Posts Tagged Financial services

$1,000 pill now hepatitis C treatment of choice

This undated handout photo provided by Gilead Sciences shows the Hepatitis-C medication Sovaldi. A $1,000-per-pill drug that insurers are reluctant to pay for has quickly become the treatment of choice for a liver-wasting viral disease that affects more than 3 million Americans. In less than six months, prescriptions for Sovaldi have eclipsed all other hepatitis-C pills combined, according to new data from IMS Health.  (AP Photo/Gilead Sciences)

WASHINGTON (AP) — The price may be high but so is demand. A new $1,000-per-pill drug has become the treatment of choice for Americans with hepatitis C, a liver-wasting disease that affects more than 3 million.

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Alternative funds are drawing dollars, questions

NEW YORK (AP) — They’re hot, yet many investors have no idea what they do.

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US economy, though sluggish, may now be sturdier

In this Tuesday, July 8, 2014 photo, Mark Ahlemann, center, passes out papers to participants during a during a breakfast networking session hosted by Gray Hair Management at a restaurant in Elk Grove Village, Ill. By continuing to draw a paycheck, older workers pay taxes and that ought to reduce the budgetary pressures on younger generations, Gary Burtless, a senior economics fellow at the Brookings Institution, concluded in a 2013 paper. But in a sluggish recovery where job gains have not kept pace with population growth, the persistence of older workers has actually hurt younger generations  (AP Photo/Matt Marton)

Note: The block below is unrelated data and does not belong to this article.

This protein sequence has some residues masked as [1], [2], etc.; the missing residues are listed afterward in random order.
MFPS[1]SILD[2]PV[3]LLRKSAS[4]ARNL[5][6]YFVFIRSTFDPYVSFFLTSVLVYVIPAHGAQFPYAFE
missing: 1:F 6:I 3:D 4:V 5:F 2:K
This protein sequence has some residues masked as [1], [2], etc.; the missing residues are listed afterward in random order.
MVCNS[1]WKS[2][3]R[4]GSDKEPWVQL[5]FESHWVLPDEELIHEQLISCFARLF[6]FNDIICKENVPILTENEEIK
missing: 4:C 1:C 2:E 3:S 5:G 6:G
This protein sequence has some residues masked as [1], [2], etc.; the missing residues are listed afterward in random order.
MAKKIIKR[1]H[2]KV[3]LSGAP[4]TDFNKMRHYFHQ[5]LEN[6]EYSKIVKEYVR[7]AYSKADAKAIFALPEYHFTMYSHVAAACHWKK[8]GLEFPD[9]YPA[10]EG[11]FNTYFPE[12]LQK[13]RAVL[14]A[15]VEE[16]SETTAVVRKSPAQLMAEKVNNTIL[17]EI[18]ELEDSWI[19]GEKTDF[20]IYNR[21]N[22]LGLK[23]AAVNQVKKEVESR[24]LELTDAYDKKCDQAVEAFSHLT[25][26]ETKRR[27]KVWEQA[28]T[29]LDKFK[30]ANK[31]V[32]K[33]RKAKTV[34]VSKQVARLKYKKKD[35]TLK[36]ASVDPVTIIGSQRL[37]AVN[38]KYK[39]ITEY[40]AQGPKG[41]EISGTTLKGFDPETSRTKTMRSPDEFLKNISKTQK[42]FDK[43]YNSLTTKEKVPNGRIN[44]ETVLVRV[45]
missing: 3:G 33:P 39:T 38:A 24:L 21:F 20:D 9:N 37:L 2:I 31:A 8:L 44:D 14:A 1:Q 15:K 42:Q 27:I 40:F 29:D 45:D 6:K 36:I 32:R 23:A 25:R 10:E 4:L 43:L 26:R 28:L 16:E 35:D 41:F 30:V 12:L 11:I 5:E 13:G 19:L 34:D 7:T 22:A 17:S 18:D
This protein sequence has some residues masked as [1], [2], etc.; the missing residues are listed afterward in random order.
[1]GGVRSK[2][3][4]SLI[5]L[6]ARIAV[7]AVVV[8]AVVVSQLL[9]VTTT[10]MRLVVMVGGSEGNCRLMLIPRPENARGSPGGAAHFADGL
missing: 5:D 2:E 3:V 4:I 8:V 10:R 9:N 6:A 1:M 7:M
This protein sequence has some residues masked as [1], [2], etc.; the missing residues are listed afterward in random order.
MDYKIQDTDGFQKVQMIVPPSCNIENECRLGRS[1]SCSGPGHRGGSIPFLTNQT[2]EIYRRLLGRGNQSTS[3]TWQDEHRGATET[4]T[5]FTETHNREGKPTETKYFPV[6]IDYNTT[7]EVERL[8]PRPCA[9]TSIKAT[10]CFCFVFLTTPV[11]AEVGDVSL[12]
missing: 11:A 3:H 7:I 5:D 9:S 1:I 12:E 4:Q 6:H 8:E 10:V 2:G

WASHINGTON (AP) — Out of a seemingly hollow recovery from the Great Recession, a more durable if still slow-growing U.S. economy has emerged.

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IMF sees US growth at weakest since recession

In this March 12, 2014 file photo, Anthony Avery pushes grocery carts during a snow storm in Roseville, Mich. U.S. economic growth this year will likely be at the weakest pace since the Great Recession ended, the International Monetary Fund said Wednesday, July 23, 2014, mostly because of a sharp, weather-related contraction in the first quarter. (AP Photo/Paul Sancya, File)

WASHINGTON (AP) — U.S. economic growth this year will likely be at the weakest pace since the Great Recession ended, the International Monetary Fund said, mostly because of a sharp, weather-related contraction in the first quarter.

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